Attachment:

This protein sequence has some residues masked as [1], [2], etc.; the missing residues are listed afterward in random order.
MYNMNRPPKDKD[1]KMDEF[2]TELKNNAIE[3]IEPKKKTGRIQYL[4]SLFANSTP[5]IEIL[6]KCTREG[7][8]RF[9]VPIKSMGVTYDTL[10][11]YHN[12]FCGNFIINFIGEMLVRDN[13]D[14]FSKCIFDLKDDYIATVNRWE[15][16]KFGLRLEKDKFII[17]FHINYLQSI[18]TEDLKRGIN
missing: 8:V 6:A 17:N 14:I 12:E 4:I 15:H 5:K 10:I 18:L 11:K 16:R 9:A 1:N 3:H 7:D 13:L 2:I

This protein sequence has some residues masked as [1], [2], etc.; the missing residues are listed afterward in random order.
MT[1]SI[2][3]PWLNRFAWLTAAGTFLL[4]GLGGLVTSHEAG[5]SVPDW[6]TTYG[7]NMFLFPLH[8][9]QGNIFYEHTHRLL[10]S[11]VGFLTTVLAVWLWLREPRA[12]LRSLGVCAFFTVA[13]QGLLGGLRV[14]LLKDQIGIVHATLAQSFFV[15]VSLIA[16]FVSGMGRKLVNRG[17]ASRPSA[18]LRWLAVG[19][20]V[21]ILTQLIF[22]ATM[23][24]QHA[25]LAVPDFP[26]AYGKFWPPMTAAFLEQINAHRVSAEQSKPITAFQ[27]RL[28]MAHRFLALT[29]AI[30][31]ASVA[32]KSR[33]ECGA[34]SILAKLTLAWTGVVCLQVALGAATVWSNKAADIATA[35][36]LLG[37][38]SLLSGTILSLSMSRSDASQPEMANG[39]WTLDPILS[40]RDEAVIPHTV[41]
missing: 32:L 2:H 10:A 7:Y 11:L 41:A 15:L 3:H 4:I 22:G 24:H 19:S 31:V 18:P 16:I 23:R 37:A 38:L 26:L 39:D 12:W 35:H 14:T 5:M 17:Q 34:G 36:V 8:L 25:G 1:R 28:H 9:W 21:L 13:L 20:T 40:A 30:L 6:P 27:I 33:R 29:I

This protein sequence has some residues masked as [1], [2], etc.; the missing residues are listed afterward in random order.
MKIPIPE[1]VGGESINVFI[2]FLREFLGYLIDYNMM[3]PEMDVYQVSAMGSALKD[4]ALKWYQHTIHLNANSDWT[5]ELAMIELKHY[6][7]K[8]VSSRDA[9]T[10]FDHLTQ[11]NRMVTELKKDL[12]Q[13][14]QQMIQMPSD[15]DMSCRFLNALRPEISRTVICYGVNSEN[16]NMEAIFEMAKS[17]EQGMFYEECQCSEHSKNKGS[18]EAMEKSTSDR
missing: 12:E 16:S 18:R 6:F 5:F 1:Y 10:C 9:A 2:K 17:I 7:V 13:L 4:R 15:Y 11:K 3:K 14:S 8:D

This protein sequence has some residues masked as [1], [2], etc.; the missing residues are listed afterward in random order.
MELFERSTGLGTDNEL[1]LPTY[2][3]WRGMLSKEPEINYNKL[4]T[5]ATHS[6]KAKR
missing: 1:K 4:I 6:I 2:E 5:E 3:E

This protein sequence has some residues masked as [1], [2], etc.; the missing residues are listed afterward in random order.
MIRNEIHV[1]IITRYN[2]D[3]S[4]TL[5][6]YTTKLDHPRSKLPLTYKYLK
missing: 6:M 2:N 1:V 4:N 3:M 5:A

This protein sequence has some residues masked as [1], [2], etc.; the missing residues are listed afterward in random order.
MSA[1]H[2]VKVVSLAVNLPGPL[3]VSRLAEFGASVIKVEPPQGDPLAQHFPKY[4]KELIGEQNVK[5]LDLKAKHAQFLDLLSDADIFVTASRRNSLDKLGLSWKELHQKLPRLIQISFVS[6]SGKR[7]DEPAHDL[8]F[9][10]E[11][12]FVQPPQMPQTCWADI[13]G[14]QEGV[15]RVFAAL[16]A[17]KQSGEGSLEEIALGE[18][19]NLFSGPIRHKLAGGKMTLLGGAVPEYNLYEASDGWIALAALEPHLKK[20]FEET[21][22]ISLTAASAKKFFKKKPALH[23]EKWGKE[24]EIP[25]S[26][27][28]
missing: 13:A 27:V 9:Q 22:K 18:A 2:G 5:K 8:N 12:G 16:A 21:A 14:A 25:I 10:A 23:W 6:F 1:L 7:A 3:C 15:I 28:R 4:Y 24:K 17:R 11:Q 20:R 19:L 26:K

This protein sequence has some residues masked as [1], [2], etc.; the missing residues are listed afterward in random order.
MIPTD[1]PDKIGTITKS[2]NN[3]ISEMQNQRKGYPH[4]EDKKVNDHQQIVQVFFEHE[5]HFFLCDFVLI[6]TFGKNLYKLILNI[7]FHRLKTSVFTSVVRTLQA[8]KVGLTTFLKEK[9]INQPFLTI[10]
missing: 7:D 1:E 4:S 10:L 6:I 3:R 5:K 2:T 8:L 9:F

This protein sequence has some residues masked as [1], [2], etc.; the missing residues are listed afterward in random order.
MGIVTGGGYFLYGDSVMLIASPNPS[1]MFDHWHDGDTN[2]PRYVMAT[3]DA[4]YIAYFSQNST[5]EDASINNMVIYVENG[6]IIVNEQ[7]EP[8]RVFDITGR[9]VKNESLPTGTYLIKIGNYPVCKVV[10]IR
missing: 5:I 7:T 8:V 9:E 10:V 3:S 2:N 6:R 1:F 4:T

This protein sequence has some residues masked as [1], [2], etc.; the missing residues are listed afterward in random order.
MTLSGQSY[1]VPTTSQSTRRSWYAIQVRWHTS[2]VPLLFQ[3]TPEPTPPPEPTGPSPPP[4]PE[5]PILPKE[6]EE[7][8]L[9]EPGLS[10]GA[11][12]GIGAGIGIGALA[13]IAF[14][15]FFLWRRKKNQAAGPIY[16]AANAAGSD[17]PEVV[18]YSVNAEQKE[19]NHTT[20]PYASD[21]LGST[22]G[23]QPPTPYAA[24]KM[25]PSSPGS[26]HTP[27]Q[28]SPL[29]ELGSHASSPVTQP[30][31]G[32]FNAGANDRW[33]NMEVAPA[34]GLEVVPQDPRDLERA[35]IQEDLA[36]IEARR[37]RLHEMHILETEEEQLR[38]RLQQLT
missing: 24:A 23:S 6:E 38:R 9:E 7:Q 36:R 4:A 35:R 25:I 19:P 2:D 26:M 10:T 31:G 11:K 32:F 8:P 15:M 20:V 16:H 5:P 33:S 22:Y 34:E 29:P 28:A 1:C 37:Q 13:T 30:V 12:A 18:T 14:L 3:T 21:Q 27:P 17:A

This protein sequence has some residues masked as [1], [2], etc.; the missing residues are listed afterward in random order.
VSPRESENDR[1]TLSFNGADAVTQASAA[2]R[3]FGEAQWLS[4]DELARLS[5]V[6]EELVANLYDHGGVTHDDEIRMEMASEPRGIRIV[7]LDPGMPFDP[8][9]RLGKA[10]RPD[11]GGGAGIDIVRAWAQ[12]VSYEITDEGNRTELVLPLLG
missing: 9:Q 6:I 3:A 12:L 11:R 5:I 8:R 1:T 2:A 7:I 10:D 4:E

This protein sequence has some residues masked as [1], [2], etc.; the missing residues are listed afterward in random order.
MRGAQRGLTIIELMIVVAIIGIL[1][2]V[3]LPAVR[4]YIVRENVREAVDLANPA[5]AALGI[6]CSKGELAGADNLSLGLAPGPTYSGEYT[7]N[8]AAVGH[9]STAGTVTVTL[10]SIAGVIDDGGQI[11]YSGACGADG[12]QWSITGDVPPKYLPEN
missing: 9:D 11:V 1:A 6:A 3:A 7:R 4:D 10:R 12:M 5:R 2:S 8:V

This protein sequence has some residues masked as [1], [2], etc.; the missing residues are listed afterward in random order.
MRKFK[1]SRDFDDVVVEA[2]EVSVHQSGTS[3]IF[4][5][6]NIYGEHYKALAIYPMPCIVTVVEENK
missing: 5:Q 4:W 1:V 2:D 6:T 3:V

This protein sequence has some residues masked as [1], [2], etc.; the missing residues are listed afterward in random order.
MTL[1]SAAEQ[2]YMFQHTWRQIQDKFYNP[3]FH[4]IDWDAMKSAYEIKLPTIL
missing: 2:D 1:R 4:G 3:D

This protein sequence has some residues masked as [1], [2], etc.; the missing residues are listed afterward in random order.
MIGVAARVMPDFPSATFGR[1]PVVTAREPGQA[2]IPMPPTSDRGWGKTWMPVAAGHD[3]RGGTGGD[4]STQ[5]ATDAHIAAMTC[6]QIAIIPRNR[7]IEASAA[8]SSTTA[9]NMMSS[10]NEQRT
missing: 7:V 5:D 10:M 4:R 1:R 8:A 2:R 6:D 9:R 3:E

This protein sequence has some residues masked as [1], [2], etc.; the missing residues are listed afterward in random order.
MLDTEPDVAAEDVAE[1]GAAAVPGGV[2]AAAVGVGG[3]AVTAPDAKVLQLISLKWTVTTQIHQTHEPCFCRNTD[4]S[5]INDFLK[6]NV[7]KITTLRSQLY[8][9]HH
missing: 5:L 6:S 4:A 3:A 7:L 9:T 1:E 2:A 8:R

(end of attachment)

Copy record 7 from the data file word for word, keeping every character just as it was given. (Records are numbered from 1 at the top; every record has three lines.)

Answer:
This protein sequence has some residues masked as [1], [2], etc.; the missing residues are listed afterward in random order.
MIPTD[1]PDKIGTITKS[2]NN[3]ISEMQNQRKGYPH[4]EDKKVNDHQQIVQVFFEHE[5]HFFLCDFVLI[6]TFGKNLYKLILNI[7]FHRLKTSVFTSVVRTLQA[8]KVGLTTFLKEK[9]INQPFLTI[10]
missing: 7:D 1:E 4:S 10:L 6:I 3:R 5:K 2:T 8:L 9:F